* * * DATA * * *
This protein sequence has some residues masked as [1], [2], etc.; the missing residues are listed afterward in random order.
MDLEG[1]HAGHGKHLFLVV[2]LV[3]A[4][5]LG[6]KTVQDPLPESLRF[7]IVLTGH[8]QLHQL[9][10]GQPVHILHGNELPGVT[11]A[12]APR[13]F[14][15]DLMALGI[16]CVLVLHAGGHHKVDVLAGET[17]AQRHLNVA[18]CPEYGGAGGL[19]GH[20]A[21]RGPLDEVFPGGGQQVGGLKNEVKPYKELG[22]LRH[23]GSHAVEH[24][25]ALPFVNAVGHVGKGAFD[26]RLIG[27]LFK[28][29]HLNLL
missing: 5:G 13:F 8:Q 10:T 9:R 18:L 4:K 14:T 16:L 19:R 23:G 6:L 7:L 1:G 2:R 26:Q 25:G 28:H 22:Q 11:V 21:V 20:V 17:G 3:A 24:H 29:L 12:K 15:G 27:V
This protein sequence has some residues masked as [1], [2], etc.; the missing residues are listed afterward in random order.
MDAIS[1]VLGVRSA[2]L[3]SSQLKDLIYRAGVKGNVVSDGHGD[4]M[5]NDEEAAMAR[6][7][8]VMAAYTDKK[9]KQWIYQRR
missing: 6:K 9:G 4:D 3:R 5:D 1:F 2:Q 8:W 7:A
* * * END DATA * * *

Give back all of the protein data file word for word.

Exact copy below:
This protein sequence has some residues masked as [1], [2], etc.; the missing residues are listed afterward in random order.
MDLEG[1]HAGHGKHLFLVV[2]LV[3]A[4][5]LG[6]KTVQDPLPESLRF[7]IVLTGH[8]QLHQL[9][10]GQPVHILHGNELPGVT[11]A[12]APR[13]F[14][15]DLMALGI[16]CVLVLHAGGHHKVDVLAGET[17]AQRHLNVA[18]CPEYGGAGGL[19]GH[20]A[21]RGPLDEVFPGGGQQVGGLKNEVKPYKELG[22]LRH[23]GSHAVEH[24][25]ALPFVNAVGHVGKGAFD[26]RLIG[27]LFK[28][29]HLNLL
missing: 5:G 13:F 8:Q 10:T 9:R 18:L 4:K 14:T 16:L 19:R 23:G 6:L 7:L 1:G 2:R 26:Q 25:G 28:H 22:Q 11:V 21:V 20:V 17:G 3:A 24:H 29:L 12:K 15:G 27:V
This protein sequence has some residues masked as [1], [2], etc.; the missing residues are listed afterward in random order.
MDAIS[1]VLGVRSA[2]L[3]SSQLKDLIYRAGVKGNVVSDGHGD[4]M[5]NDEEAAMAR[6][7][8]VMAAYTDKK[9]KQWIYQRR
missing: 6:K 9:G 4:D 3:R 5:D 1:F 2:Q 8:W 7:A